Ever been so terrified of failure that you drove yourself to success?

You may have been onto something.

If you’re the type that is occasionally motivated by fear, it’s time to manipulate that fear to your advantage.  Try one of the following experiments, or use these to brainstorm your own:

Looking to drop some weight?  Find a 5K in your area and register for it today.  Then train like a beast so you don’t come across the finish line last.

Always wanted to write a play but could never shut the TV off long enough to do it?  Email five friends today and ask them to come to your place next week to read a play you’re writing.  Then kill the tube and start typing.

Lift weights but unable to bust through to the next level?  Find a bodybuilding competition coming to a town near you and sign up today.  The very thought of standing next to some seriously ripped physiques should get you sweating again.

Want to cook like Julia but all you know is Ramen?  Stop what you’re doing and invite a dozen friends over next month for a dinner party hosted by you.  Then go out and find some cooking classes, pronto.

Studying a martial art but you’ve plateaued?  Seek out a competition coming to your area and register for it today.  Get better or get beaten.

Of course, if the very thought of failure makes you neurotic, miserable, and unhappy, then you’re better off examining your fears instead of amplifying them.  But for those who don’t mind being driven by a healthy dose of fear, this technique can pay serious dividends.

So go ahead, set yourself up for failure.  You just might scare yourself into a new world.


Most of us are positively swamped with things to do:  meetings, emails, work, laundry, walking the dog, going grocery shopping, taking the kids to toddler ballet, calling Mom (you are going to call your mother, aren’t you?) etc.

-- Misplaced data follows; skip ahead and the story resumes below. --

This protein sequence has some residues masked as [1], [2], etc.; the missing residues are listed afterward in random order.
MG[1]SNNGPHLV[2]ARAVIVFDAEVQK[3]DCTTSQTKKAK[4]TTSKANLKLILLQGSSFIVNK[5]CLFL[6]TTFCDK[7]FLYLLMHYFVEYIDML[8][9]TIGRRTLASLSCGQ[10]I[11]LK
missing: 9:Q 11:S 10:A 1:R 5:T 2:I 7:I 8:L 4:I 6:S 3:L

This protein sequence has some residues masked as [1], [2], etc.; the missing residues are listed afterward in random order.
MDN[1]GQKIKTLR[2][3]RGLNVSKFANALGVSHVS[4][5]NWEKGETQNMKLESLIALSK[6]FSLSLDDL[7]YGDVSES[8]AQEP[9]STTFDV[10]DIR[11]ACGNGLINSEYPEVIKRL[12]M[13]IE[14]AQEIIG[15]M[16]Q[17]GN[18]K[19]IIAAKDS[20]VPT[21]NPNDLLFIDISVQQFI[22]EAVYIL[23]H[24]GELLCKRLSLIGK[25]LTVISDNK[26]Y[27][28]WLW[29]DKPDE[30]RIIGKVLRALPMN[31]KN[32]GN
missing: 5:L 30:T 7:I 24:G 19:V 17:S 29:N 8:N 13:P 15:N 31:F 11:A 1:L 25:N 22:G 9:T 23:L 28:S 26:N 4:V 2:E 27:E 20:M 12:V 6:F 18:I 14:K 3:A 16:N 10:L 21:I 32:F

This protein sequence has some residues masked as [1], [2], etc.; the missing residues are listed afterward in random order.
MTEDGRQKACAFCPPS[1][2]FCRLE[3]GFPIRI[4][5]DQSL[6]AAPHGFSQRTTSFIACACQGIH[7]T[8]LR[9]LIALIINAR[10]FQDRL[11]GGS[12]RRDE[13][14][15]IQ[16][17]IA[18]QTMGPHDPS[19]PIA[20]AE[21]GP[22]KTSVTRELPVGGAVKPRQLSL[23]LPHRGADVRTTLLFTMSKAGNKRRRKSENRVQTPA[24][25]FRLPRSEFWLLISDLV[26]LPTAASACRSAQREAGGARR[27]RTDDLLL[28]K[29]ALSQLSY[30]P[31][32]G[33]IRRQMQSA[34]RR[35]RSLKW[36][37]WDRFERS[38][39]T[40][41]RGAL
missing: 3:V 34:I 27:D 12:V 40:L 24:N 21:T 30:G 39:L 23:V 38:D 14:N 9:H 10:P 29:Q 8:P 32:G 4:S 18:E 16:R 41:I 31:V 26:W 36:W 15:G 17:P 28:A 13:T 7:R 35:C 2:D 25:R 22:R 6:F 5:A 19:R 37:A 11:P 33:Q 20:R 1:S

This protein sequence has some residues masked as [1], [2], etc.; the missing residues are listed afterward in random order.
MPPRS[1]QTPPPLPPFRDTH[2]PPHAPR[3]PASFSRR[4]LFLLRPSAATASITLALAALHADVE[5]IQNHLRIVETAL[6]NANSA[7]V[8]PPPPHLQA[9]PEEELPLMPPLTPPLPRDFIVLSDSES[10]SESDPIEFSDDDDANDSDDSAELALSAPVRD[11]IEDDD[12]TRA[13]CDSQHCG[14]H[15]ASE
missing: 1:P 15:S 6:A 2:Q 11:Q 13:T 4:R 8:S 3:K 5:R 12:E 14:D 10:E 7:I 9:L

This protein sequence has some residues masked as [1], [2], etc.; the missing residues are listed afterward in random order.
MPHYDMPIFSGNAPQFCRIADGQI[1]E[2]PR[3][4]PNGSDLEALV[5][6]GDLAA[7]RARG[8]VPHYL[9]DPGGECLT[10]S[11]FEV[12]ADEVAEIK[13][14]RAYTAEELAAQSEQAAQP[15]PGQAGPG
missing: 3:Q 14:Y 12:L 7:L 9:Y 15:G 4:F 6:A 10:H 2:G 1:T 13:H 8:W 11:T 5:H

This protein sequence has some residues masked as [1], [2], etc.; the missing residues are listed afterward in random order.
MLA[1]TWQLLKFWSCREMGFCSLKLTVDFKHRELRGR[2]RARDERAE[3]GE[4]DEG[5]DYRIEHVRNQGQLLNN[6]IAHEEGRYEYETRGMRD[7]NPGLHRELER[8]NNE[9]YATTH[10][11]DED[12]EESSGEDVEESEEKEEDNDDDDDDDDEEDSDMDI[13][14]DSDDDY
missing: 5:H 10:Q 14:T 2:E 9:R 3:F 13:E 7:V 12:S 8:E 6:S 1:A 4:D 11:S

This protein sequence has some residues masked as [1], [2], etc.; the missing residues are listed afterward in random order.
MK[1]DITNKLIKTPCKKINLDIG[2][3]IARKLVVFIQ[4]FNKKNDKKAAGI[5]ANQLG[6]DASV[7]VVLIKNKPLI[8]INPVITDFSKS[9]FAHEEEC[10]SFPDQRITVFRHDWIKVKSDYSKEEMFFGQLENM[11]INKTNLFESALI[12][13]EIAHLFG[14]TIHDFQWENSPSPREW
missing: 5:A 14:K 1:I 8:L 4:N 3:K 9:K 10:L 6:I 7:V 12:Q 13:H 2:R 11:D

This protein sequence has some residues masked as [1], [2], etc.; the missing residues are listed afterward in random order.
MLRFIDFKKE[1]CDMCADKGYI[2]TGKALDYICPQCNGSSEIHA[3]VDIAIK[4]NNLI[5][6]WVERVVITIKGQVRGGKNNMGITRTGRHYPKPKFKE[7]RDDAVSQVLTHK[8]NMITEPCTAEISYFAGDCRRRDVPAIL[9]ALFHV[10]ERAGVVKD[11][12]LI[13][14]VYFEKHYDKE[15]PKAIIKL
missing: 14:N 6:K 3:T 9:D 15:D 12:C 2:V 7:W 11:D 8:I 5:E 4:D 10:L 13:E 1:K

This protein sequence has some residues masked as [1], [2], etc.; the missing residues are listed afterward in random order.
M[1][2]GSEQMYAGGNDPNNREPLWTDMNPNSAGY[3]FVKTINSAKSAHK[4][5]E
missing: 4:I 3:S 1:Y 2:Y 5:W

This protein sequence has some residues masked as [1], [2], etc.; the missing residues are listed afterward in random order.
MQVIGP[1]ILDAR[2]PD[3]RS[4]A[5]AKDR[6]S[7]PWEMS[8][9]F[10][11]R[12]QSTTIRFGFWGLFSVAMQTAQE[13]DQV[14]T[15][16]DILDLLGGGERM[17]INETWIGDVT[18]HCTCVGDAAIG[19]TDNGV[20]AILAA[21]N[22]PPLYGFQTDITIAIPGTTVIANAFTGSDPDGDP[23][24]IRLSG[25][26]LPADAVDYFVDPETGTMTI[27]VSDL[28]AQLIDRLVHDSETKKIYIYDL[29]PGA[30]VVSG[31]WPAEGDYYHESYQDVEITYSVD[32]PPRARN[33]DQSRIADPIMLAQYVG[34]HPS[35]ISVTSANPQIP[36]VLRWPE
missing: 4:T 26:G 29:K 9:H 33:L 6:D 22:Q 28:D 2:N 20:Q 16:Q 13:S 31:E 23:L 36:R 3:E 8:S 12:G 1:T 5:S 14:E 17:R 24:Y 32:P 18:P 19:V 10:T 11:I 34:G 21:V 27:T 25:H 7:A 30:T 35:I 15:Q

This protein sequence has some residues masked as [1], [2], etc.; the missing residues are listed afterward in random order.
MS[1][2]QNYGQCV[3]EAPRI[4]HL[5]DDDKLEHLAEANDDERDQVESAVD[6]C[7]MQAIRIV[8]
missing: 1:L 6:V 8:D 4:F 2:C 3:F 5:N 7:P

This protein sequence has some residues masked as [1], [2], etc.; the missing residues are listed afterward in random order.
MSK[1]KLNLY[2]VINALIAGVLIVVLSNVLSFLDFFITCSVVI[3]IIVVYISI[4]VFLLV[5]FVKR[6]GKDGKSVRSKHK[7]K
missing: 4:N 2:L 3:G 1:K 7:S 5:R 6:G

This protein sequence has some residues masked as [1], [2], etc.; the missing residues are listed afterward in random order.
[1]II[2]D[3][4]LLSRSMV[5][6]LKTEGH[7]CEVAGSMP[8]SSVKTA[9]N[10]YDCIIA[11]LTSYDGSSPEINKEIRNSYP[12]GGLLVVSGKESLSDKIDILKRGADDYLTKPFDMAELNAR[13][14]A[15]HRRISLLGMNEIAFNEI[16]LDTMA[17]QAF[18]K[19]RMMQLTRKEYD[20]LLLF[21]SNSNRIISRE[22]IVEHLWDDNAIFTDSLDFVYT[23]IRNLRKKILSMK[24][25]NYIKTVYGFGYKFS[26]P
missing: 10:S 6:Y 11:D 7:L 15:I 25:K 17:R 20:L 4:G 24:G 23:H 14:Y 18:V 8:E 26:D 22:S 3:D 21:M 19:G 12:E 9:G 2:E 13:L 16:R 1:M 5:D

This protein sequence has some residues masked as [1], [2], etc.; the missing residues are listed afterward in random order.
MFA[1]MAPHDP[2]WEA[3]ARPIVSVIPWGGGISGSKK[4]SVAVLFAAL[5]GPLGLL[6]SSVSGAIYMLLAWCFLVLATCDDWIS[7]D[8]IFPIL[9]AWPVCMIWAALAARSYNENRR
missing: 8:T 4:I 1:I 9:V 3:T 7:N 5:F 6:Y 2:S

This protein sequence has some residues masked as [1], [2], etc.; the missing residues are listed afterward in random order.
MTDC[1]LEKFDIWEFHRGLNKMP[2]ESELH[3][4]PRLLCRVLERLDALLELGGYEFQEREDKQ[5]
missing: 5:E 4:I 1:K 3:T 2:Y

The list goes on and on, and it usually contains a fair amount of junk that can either be outsourced, eliminated, or put on a schedule so you can do it less frequently and far more efficiently.  But that’s a topic for another day.

Sometimes you may wonder aloud while tearing at your hair:  “Out of all the things on this enormous list how can I possibly know which is the most important?”

The answer is fortunately much simpler, and at the same time much harder, than you think.

Many approach this question by attempting to break down the list according to some criteria, or by determining which tasks might deliver the most satisfaction, income, or relief.

Thankfully it’s far simpler than that.  The most important thing you can do today is this:

It’s that thing you’ve been dreading doing.

We all have one.  Some task so complicated, life-changing, intimidating or downright terrifying that we continually put it off.

That is the thing you should do today.

You’re on the subway platform, waiting for the train.

Or in the supermarket, waiting in line.

Or at the bank.

Or at lunch, flying solo.

Suddenly the impulse comes.  You fish out your phone and check your email or messages.  With that you’re off, rummaging through the box of distractions you’ve just opened.

Rewind:  same scenario, but this time you feel the impulse and stop, hand on your phone.

Why did the urge come in the first place?  Were you bored?  Stressed?  Was a “big thought” looming?

The next time you feel the impulse to succumb to distraction, resist it and stay in the moment.  See what develops.

You might find something even more interesting than the same old messages that can wait until later anyway.